Chilkat Valley News - Serving Haines and Klukwan, Alaska since 1966

Bear task force tackles trash disposal

 

February 20, 2020 | View PDF



Garbage wrangling was the topic of the day at the Bear Task Force meeting on Feb. 19. Discussion covered the cost and feasibility of bearproofing Community Waste Solutions dumpsters, the potential for requiring bearproof residential trash containers, and the role of education versus regulation in preventing dangerous bear-human interactions.

Community Waste Solutions manager Craig Franke came to the meeting having researched the price of bearproofing the company’s fleet of dumpsters, which are leased on a monthly basis to businesses and individuals. Franke said the most economical option for bearproofing dumpsters is retrofitting them with bear-grade, reinforced plastic lids and securing these to dumpsters with a chain. He said the retrofitting would cost, at minimum, $140 per lid.

At present, Community Waste Solutions has 30 two-yard dumpsters and 25 one-yard dumpsters. Four are currently bearproofed. While all of the 1-yard dumpsters have steel lids and would only need a chain installed in order to be considered bear-proof, 24 of the 2-yard dumpsters have plastic lids that would need to be replaced at a minimum cost of $140 per lid or $280 per 2-yard dumpster, Franke said.

In total, it would cost roughly $7,000 to outfit the current Community Waste Solutions dumpster fleet with bearproof lids. Moving forward, any new dumpsters the company purchases will be bear-proof, Franke said.

Alaska Department of Fish and Game wildlife biologist Carl Koch, who had called into the meeting, said tethering dumpsters to the ground so bears cannot tip them over is another important aspect of bearproofing. (Dumpsters that have been tipped over are hard to right and are easier for bears to access, he said.)

Franke said that while he has the manpower to install lids and chains by the end of the summer, he’s not sure he has the budget to accomplish all the bearproofing this year. He said he would likely bearproof dumpsters in areas with the highest bear activity this year and save the rest of the work for the following year. Haines Police chief Heath Scott said he could provide Franke with data about which parts of the borough placed the highest number of bear-related calls last year.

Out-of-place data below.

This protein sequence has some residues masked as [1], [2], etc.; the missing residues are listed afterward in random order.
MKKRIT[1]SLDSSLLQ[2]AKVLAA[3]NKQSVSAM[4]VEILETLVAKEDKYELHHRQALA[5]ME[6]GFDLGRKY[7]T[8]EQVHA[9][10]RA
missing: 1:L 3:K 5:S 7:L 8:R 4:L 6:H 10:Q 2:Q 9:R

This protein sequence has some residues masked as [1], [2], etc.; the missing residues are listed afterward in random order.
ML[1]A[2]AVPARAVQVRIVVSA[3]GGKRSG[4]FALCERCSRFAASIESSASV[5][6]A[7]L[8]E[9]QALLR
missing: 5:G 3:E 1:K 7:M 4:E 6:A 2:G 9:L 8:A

Scott said Franke should work to finalize a budget and timeline for the dumpster bearproofing. He said it might be possible for Community Waste Solutions to receive financial assistance from an outside source like the borough or the Alaska Chilkoot Bear Foundation. Bear foundation president Pam Randles said the organization might have funding to contribute.

The task force discussed whether any of their potential recommendations would make sense as code changes. Franke said he’s not a fan of more laws but there could be other dumpster owners in the future beyond Community Waste Solutions. It would make sense to formalize some requirements for bearproofing dumpsters, he said.

“I would hate for people to have to go through this process all over again down the line,” task force member Shannon Donahue said.

The task force discussed whether it would make sense to regulate residential trash containers through code as communities like Juneau have done. In Juneau, residents cannot put their garbage out until 4 a.m. on collection day unless garbage is in a bear-proof container, Koch said.

Scott said recommended guidelines for residential trash disposal might be better than formal regulation. Community Waste Solutions and other businesses in town could either rent or sell bear-proof residential bins, creating the potential for conversion over time, he said.

Koch said that based on experience in Juneau, this might not happen organically and could necessitate formal regulation down the line.

Scott suggested it would make sense to revisit any task force recommendations at the end of next bear season when they will have a better sense of what is and isn’t working. “At that point, if we’re still seeing a high call volume, we may need to talk about code changes.”

If this year’s pink salmon run is as low as last year’s, it’s likely Haines will experience the same elevated bear levels again, Randles said. Koch said the pink forecast this year is once again dismal.

If the forecast is accurate, this would put pressure on Community Waste Solutions and the borough to address garbage issues by the end of the summer, Scott said.

The Bear Task Force will meet next on March 18 at 10 a.m. to finalize its recommendations in time to add them to the agenda of the assembly meeting the following week.

 
 

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